On Friday, the MBTA sued MIT and three MIT students, claiming that the students planned to present a paper at the DEFCON hacker's conference explaining how to circumvent the security on the T's Charlie Cards and thus create counterfeit cards. At a hearing held on Saturday (!), Judge Douglas Woodlock of the U.S. District Court in Boston granted the T a temporary restraining order forbidding the students to provide any information that would assist someone else to circumvent the T's security system.Here was my main comment in the thread - and I'm sticking to it.
Note to readers: Mooninites is from now on my term for whenever a Massachusetts State Agency acts with ineptitude in dealing with either internet technology, today's youngest generations, or completely missing things that are wildly popular in various subcultures. Given the fact that these stories are happening every few months, it looks to be a growing tag.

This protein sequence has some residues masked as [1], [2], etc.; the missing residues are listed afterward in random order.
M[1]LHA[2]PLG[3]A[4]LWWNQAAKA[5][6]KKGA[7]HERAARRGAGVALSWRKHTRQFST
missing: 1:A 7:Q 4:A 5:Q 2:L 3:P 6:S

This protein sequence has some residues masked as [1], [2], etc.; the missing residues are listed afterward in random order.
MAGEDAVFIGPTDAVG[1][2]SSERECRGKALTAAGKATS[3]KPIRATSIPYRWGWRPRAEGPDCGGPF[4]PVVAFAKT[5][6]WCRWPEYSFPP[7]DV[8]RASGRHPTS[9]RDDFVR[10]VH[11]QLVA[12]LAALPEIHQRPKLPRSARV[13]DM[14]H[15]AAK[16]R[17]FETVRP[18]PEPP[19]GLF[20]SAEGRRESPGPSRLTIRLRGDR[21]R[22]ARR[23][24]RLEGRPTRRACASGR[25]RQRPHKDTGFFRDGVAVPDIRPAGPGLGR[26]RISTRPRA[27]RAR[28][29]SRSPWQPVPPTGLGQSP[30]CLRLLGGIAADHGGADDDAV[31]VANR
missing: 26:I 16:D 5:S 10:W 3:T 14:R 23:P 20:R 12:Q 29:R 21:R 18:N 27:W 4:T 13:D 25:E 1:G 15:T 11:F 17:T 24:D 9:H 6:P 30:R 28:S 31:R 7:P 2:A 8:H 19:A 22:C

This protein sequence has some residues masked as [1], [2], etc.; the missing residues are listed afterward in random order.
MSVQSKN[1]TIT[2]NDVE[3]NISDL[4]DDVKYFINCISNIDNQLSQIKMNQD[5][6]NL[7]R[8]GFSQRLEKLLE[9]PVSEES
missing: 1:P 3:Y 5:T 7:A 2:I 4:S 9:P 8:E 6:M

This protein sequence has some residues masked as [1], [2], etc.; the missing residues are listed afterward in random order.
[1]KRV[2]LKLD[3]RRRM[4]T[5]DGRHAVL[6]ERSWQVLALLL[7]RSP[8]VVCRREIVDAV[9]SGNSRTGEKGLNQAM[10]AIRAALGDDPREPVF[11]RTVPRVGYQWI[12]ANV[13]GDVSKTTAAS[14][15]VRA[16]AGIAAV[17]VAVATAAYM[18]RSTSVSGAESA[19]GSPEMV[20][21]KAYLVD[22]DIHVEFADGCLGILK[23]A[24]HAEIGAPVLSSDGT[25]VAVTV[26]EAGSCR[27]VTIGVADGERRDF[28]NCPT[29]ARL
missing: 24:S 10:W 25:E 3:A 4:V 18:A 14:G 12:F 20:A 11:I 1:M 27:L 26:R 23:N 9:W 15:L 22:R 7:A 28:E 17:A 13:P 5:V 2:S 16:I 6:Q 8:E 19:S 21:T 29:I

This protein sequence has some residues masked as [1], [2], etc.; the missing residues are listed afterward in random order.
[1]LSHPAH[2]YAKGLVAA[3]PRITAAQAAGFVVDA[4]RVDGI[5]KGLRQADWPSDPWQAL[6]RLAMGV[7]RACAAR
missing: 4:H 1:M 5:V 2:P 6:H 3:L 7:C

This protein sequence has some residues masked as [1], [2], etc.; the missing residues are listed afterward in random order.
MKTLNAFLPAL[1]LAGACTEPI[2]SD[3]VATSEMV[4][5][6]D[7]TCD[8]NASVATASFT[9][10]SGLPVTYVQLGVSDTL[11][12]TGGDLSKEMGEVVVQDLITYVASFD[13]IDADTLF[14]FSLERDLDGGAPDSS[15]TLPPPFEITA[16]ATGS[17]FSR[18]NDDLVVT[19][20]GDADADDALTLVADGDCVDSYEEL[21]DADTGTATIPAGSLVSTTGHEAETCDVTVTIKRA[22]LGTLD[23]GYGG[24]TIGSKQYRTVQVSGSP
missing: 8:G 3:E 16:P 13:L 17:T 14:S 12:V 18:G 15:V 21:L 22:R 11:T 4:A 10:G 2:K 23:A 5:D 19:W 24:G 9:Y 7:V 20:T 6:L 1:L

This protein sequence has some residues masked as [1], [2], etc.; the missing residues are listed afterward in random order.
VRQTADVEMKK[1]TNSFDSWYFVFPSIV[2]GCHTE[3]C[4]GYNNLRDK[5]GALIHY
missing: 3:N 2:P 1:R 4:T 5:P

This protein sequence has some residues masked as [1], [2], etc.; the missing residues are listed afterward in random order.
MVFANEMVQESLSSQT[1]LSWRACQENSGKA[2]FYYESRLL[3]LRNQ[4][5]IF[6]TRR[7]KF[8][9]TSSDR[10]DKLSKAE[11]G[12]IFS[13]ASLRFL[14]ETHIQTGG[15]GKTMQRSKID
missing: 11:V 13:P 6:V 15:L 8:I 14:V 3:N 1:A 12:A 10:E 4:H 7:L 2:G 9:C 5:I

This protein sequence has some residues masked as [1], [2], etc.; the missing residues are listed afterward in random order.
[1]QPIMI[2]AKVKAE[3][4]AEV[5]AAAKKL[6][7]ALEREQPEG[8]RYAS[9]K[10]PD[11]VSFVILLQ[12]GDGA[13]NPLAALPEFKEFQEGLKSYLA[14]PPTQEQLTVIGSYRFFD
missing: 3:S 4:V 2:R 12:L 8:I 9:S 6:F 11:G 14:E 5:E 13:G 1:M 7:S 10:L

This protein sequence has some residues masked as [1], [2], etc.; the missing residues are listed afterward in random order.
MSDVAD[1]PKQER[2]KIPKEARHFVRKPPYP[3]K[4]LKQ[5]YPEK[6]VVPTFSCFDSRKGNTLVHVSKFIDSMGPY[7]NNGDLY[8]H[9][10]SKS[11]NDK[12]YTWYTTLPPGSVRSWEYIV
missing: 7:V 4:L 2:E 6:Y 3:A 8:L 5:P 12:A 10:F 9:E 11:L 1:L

In regards to the publicity of these 'security' problems.
1. MIT kids make presentation to some hacker convention no one pays attention to. Analysis: Not interesting, not covered by the media, almost know one reads the kids' report.
2. MBTA takes kids to court. Analysis: A little bit more interesting, but still not a story. More people will read report.
3. MBTA tries to prevent kids from having the freedom of speech, paints them out to be hackers who'd give free Charlie Cards to everyone, ignores the fact that these kids were actually trying to help eliminate the system's vulnerabilities - making this look like Boston's newest attack of the Mooninites. Analysis: The story's now far more interesting, with plenty of intrigue for everyone. Newspapers will cover it - potential to grow into major story. Suddenly, everyone wants to read report on how to bust a Charlie Card. The very nature of today's internet means this report will be widely available due to the MBTA's incompetence.Good job, MBTA! Seriously, though, can we have one state agency that's prepared to deal with today's internet and younger generations in ways that actually, well, make sense? I'd be happy to host some sort of a conference to train them... my rules for success for the state's agencies will mainly be built around the primary rule in the Hitchiker's Guide to the Galaxy: don't panic.